Glow Worms - a detailed summary 2011
In four years monitoring this Glow Worm colony, the one and only guaranteed certainty is that when you think you can predict a seasons events in advance, this beetle makes you reconsider pretty much everything you thought you knew. There's also the "don't believe everything most books say" factor to account for. Many insect books generalise information and the only real way to find out anything, is to find it out for yourself.
Of course this often takes many hours out in the field and when studying Glow Worms, this means that the hours in the field are usually extremely unsociable hours. Yet the magical attribute of this beetle's ability to produce light, can bring together people from different areas and backgrounds, which meant that during the Spring and Summer, we had a regular string of visitors to help us with our continuing study.

Glow Worms are still in national decline, disappearing from many of their former haunts through a series of influencing factors and is probably as deserving as having nationally notable B status as some that already do. It's importance as part of our native fauna then, is perhaps not in its rarity value, but as a public relations excercise, helping to create a greater awareness of our native fauna in both young and old.

This years public Glow Worm walk around the Sherwood Forest CP and then Clipstone Old Quarter was again very well attended. These walks are very popular with both adults and accompanied children, as was this years walk held on June 25th. Although a good few Glow Worms were seen by the group, the date initially gave us cause for concern, as 2011 turned out to be an early year for many invertebrates. In the end, June 25th actually coincided with another large emergence of females, of which there had already been several instances of, in what was another record breaking year.
  However, we start this year's summary by looking at the record numbers of larvae found in the early Spring. We must point out now, that there are numerous tables and graphs (approximately 61) complementing this summary, allowing much easier comparison between larval, male and female data from 2009, 2010 and 2011 glowing seasons.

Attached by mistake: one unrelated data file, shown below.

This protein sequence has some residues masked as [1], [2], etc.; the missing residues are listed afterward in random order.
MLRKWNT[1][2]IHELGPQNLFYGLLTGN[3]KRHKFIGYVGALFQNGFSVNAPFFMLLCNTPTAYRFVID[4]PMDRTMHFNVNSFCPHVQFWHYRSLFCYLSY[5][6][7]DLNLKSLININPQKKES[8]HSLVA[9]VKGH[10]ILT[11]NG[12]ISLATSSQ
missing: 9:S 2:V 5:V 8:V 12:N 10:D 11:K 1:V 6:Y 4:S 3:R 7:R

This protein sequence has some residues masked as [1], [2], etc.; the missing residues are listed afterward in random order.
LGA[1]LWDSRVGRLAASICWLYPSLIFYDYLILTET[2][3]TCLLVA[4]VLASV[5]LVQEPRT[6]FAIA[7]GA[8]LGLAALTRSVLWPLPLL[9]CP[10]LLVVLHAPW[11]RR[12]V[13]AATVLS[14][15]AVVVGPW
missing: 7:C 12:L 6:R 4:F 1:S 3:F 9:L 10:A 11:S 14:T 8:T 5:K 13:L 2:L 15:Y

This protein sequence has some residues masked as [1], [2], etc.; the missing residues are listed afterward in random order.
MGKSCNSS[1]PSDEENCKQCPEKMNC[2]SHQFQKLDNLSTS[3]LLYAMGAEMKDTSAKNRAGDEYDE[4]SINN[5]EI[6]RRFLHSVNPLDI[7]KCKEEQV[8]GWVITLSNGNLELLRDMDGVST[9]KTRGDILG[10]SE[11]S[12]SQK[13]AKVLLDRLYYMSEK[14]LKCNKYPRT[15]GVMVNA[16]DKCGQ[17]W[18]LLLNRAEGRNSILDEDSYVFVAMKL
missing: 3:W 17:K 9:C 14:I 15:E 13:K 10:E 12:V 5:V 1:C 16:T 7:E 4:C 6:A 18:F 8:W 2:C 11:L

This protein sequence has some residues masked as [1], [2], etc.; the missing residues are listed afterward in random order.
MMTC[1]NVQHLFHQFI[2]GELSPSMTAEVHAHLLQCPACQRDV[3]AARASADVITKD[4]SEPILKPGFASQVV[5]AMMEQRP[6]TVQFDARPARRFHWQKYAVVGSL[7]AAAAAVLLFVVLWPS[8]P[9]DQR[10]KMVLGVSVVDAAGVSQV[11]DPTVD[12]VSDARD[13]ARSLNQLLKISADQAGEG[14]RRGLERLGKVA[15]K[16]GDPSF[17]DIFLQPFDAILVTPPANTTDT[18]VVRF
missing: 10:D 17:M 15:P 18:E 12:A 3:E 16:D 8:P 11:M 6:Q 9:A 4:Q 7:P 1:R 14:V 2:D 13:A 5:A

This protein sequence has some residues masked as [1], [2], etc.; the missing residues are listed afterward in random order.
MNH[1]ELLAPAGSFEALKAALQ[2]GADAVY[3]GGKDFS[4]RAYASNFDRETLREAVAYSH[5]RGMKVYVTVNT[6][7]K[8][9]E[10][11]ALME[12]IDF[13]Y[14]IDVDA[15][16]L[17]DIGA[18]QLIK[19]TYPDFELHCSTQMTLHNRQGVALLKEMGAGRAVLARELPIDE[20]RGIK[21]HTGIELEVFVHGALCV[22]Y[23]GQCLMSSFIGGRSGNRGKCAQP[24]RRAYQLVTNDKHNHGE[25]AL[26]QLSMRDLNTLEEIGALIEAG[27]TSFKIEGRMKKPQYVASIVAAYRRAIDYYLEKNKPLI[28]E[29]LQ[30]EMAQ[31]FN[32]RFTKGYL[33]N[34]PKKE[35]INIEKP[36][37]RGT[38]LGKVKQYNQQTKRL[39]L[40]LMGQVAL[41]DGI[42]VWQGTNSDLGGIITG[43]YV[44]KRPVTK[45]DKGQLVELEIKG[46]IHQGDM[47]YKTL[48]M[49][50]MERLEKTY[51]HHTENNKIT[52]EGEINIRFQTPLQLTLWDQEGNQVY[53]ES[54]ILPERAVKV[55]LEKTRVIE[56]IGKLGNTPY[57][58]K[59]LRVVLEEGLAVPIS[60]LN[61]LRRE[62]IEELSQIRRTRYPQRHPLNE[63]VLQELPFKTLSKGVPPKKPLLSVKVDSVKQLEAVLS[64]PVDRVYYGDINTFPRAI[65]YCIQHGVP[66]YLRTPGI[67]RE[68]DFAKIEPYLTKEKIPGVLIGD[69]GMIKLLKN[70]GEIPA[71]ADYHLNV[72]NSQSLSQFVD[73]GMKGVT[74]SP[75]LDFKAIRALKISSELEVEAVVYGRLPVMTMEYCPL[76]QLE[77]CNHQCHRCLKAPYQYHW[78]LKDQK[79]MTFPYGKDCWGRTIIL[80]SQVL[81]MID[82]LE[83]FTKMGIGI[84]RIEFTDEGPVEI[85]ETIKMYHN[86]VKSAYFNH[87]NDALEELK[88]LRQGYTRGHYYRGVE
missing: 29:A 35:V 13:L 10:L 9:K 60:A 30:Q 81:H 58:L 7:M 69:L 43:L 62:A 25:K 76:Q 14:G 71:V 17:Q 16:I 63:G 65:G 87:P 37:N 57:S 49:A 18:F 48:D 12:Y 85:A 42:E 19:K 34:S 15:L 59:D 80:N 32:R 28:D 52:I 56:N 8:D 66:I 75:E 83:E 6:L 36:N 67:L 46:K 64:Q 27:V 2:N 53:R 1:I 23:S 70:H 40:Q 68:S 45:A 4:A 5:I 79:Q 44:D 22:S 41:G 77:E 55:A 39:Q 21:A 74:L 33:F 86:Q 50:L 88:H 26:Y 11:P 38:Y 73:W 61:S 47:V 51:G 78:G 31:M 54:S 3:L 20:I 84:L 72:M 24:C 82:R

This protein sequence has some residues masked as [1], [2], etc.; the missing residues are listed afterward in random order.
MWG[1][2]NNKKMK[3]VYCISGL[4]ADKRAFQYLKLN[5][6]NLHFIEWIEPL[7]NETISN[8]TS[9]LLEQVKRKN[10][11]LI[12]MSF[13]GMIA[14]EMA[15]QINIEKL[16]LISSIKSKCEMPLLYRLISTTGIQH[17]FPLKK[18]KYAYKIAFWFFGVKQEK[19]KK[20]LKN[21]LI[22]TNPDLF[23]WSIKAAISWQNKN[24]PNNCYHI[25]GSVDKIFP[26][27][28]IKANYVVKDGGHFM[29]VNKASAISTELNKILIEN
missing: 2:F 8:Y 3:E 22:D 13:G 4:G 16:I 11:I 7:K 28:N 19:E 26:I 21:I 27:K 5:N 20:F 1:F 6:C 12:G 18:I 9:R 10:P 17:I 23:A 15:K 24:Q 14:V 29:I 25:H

Early Spring larval survey results and data

Once again, only sections A, B, C and D of the area were surveyed for larvae, by early May revealing a total of 231 larvae. The surveys produced a very surprising set of results, with early numbers well up on both previous years larval surveys. We had actually expected a poor year generally for numbers, based on the assumed two year larval stage and after having increased numbers of adults in 2010. With the extremely cold period of weather in late November and throughout the whole of December 2010, it was always uncertain how successful larval over-wintering would be, but after the last of the remaining snow melted in early January, the remainder of the Winter became relatively mild and dry.

March continued the dry theme and it soon became obvious that it was worth an earlier start to our surveys for larvae. This immediately proved successful and produced good numbers of larvae within the two smaller size ranges. Larval growth in late March and through April is clearly shown by the differing ratios of 12-16mm (red) larvae to 17-21mm larvae (blue) in the larval sizes table for 2011 produced below. Notable in 2011 is the high number of 17-21mm range larvae, compared to both previous years. Apart from the much higher numbers, the ratio differences between the four larval sizes ranges in 2011 and both 2009 and 2010 are staggeringly contrasting, yet the number of larvae found in both larger size ranges, was surprisingly similar to both previous years.
Signs that the glowing season may begin early this year, came with the high numbers of larvae found during late March, but the number of larvae in the full grown category (25-28mm) remained low throughout the course of the Spring. New record counts were reached on several dates, ultimately peaking at 22 larvae on April 5th. But double figure counts were also achieved on seven seperate dates, a feat only achieved twice before in previous years.
The two graphs below show the larval numbers found within sections A, B, C and D in 2011 and 2010, but remember that when making direct comparisons between the two graphs, there is an additional earlier week in the 2011 graph. It is obvious that there were huge differences in the number of larva from section D to the other three sections surveyed. Section C provided very few larvae for all of the six weeks we spent surveying this year, whilst there was a general increase in the number of larvae found in section B.
  By the end of April, we began to notice a drop in numbers. This was thought to be directly linked to the very warm and dry conditions experienced throughout most of the period and consequently low numbers of prey items. As the path became drier, larval numbers dropped and very few were ever recorded in the middle of the path. Most records came from along one edge of the path with the most vegetation growing alongside.